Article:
- Buy from bulk bins. It’s much cheaper to buy nuts, seeds, dried beans, and nutritional yeast from bulk bins. You can buy only what you need for a recipe.
- Shop around. I used to only go to Giant Eagle, Pittsburgh’s biggest grocery chain. Their sale items are great, but their produce and other items are expensive when not on sale. So I tend to shop at GE only for sale items. Trader Joe’s has the best prices for olive oil (1 quart for $5.99), oat bran ($2.89 for a huge bag), organic maple syrup (12 ounces for, I think, $5.99), lemons and limes ($.39 each), vegan chocolate chips, cocoa powder, frozen organic strawberries, garlic, and bananas. Pittsburgh has a very small Trader Joe’s, so they don’t have a huge selection and I can’t do all my grocery shopping there. Whole Foods’ own line of items is mostly inexpensive, and they have a good selection of locally grown produce. But I don’t shop there often…I was there recently, but that was the only time in about a year. That time, I bought a bag of oranges, and ¾ of them rotted in a few days (I didn’t keep the receipt so didn’t return them), and the organic peaches I bought there also immediately went bad. I haven’t been back. And the East End Food Co-op has mostly astronomical prices. Of course, now that summer is here, I’m shopping at farmer’s markets a lot. It’s more expensive, but for me it’s worth it to buy locally grown, organic produce.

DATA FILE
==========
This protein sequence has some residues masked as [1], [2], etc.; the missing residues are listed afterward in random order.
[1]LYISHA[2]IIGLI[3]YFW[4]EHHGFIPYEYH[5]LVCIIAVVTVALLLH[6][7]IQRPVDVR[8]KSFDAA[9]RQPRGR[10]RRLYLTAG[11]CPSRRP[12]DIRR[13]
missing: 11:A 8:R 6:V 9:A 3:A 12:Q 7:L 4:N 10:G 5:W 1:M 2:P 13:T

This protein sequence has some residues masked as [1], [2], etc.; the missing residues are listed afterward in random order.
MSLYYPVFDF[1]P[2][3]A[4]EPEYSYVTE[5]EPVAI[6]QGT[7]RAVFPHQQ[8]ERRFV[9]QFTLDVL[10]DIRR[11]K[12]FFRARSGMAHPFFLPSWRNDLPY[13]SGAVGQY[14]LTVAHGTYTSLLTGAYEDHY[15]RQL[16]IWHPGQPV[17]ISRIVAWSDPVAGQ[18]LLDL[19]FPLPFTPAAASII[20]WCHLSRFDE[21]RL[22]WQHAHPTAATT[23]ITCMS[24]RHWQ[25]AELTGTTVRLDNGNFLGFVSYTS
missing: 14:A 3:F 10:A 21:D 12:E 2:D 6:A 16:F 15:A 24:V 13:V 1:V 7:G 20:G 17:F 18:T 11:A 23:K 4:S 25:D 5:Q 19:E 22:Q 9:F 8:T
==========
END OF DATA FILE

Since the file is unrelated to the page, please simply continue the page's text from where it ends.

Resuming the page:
I’m grateful to Emily for inviting others on this journey with her. I will use what I learned to eat healthy, delicious, vegan meals on a budget. Thanks, Emily!
Wednesday, July 6, 2011
Homemade Clif Bars (see original recipe and variations here at the Enlightened Cooking blog)
Makes 16 bars (3 WeightWatchers pointsplus value per bar)
- 1 and 1/4 cups crisp rice cereal
- 1 cup uncooked quick-cooking oats
- 2 tablespoons ground flaxseed (flaxseed meal)
- 1/4 cup finely chopped dried fruit (e.g., raisins, dried cranberries, dried cherries, etc.) (Note: I omitted this)
- 1/4 cup finely chopped nuts or seeds (pepitas are great)
- 1/3 cup brown rice syrup
- 1/2 cup nut butter (preferably natural, well-stirred, but creamy is fine, too)